If you have started to lose control of your body, you are undoubtedly looking for answers. Unexplained muscle spasms, difficulty walking, slurred speech and tremors could be related to a wide range of movement disorders.
At the Orlando Health Neuroscience Institute Movement Disorder clinic, our multidisciplinary team uses the latest technologies, therapies, diagnostic tools and medications to treat a wide range of movement disorders, including Parkinson’s disease, essential tremor, dystonia, ataxia and chorea.
No two movement disorders are the same. Our highly trained neurologists, neurosurgeons, nurses, neuropsychologists and rehabilitation specialists will work with you to develop a compassionate treatment plan designed around your unique needs.
Conditions We Treat @accordionTitleTag.Name>
Ataxia is a degenerative disease of the nervous system. Many of its symptoms are similar to those exhibited by someone who is drunk. It results from damage to the cerebellum, the area of the brain that coordinates movement. The disease affects people of all ages. It can be debilitating and lead to an early death.
- Poor coordination
- Poor balance
- Difficulty swallowing
- Slurred speech
- Involuntary back-and-forth eye movement
- Difficulty with fine motor tasks (eating, brushing teeth, buttoning a shirt)
- Unsteady walking, with feet wide apart
Parkinson’s disease is a progressive disorder of the nervous system. Symptoms tend to start gradually, often with a slight tremor in one hand. As it progresses, it causes uncontrollable movements that worsen over time, eventually making it difficult to walk or talk. The disease is linked to the unexplained death of nerve cells in the area of the brain that controls movement.
- Slowed movement
- Rigid muscles
- Balance problems
- Speech changes
- Loss of automatic movements, including blinking or smiling
Atypical Parkinsonism disorders
Atypical Parkinsonisms are progressive conditions similar to Parkinson’s disease, but often with additional symptoms. They typically do not respond as well to medication and may progress faster. These conditions (including dementia with Lewy bodies, progressive supranuclear palsy and multiple system atrophy) are linked to the accumulation of abnormal protein in the brain.
Symptoms vary, based on the underlying condition. They include:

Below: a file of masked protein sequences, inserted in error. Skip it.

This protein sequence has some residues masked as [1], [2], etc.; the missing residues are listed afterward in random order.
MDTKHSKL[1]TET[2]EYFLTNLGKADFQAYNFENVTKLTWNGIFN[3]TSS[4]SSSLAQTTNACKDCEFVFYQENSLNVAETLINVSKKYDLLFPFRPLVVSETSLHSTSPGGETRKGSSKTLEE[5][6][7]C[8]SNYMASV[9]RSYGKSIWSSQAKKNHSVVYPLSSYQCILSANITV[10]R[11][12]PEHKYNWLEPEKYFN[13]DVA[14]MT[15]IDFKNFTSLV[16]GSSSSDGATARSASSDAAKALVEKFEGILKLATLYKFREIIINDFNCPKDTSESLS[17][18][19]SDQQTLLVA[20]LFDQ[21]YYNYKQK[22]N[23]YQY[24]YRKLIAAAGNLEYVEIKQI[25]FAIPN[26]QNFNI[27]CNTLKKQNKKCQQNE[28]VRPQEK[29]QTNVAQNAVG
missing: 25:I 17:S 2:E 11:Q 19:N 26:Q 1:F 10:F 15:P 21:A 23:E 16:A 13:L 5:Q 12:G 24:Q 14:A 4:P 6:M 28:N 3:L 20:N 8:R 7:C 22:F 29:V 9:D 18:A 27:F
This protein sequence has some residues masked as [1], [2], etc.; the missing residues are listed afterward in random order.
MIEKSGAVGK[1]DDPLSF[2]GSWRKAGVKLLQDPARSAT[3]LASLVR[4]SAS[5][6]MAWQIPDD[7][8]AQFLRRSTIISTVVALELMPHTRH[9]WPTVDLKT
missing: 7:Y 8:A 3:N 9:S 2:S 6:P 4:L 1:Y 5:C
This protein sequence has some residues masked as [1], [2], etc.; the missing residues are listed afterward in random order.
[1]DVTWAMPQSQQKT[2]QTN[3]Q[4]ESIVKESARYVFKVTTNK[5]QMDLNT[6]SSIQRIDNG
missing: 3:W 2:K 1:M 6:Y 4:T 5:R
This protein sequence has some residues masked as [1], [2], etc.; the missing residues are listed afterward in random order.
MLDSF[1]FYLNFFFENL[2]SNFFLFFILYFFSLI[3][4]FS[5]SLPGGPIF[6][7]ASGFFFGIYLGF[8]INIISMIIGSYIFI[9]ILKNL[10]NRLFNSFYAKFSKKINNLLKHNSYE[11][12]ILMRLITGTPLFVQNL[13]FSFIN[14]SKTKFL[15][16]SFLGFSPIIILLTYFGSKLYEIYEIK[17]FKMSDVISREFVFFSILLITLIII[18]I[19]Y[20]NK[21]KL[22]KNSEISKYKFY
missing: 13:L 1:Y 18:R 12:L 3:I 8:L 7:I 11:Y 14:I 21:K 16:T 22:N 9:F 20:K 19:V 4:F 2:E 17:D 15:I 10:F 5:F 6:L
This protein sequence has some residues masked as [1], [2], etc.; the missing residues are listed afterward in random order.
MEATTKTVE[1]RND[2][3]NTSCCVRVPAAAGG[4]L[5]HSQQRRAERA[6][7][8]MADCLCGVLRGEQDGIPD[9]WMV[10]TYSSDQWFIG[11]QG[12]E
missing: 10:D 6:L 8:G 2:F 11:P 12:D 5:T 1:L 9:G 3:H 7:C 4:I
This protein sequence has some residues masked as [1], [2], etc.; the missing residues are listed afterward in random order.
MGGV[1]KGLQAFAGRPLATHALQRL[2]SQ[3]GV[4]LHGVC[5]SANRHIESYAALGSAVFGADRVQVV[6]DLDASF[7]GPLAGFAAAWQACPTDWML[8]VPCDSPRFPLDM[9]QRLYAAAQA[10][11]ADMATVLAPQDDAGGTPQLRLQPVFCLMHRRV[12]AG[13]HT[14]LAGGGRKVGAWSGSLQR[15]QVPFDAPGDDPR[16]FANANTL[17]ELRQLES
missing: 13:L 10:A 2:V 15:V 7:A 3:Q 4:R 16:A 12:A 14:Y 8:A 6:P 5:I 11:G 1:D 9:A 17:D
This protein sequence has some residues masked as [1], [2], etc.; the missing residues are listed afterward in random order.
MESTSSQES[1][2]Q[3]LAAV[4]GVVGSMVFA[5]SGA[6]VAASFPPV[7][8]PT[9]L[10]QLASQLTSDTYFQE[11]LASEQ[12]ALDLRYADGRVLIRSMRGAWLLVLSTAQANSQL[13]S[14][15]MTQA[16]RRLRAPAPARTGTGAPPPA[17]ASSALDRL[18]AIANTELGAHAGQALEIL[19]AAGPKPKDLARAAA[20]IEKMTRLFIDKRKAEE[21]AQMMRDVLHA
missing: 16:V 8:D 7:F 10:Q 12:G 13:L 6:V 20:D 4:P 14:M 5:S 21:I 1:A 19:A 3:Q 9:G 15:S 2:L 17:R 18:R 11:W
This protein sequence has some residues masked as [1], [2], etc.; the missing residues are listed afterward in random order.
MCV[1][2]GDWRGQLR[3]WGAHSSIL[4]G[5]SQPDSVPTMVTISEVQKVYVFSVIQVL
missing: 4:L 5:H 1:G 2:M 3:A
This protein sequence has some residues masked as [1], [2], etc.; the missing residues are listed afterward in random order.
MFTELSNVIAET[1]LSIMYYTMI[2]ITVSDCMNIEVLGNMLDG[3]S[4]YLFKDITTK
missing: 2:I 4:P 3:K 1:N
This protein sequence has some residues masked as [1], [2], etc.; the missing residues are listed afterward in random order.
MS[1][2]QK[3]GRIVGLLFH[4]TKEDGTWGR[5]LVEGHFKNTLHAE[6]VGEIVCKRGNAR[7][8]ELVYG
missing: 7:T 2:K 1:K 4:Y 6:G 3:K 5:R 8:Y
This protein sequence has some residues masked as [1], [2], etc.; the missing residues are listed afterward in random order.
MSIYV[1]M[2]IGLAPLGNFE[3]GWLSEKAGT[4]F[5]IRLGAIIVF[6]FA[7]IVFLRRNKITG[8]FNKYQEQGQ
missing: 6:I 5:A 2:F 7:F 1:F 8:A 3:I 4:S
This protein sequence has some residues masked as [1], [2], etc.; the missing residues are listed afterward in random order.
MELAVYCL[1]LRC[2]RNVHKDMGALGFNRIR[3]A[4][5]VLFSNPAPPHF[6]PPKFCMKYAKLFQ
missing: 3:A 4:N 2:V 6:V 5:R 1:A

- Visual hallucinations
- Mood changes, including depression and anxiety
- Slurred speech
- Difficulty controlling emotions
- Impaired balance
- Difficulty with eye movements, especially looking downward
- Rapid muscle jerks
- Dystonia (abnormal limb posture)
Chorea is a movement disorder that can be caused by numerous genetic conditions, infectious diseases, endocrine disorders, medications and even pregnancy. The condition is not life-threatening, though it could be a sign of a serious neurological disorder, such as Huntington’s disease. Treatment is based on the underlying cause, which could be temporary or something that will worsen over time.
- Fidgety or dance-like movements in the hands, feet and face
- Milkmaid’s grip (instead of a steady grip, the fingers repeatedly grip and release)
- Jack-in-the-box tongue (when you stick out your tongue, it may slide in and out of your mouth)
- Slurred speech
Dystonia causes your muscles to contract involuntarily, resulting in repetitive or twisting movements. The condition can affect your entire body or be limited to a specific part or parts. Muscle spasms can range from mild to severe and can be debilitating. There is no cure, though medication and therapy can improve your symptoms.
- Muscle spasms related to a specific action (writing or playing an instrument)
- Difficulty speaking above a whisper
- Slurred speech
- Difficulty chewing or swallowing
- Rapid, uncontrollable blinking
- Involuntary pulling of the neck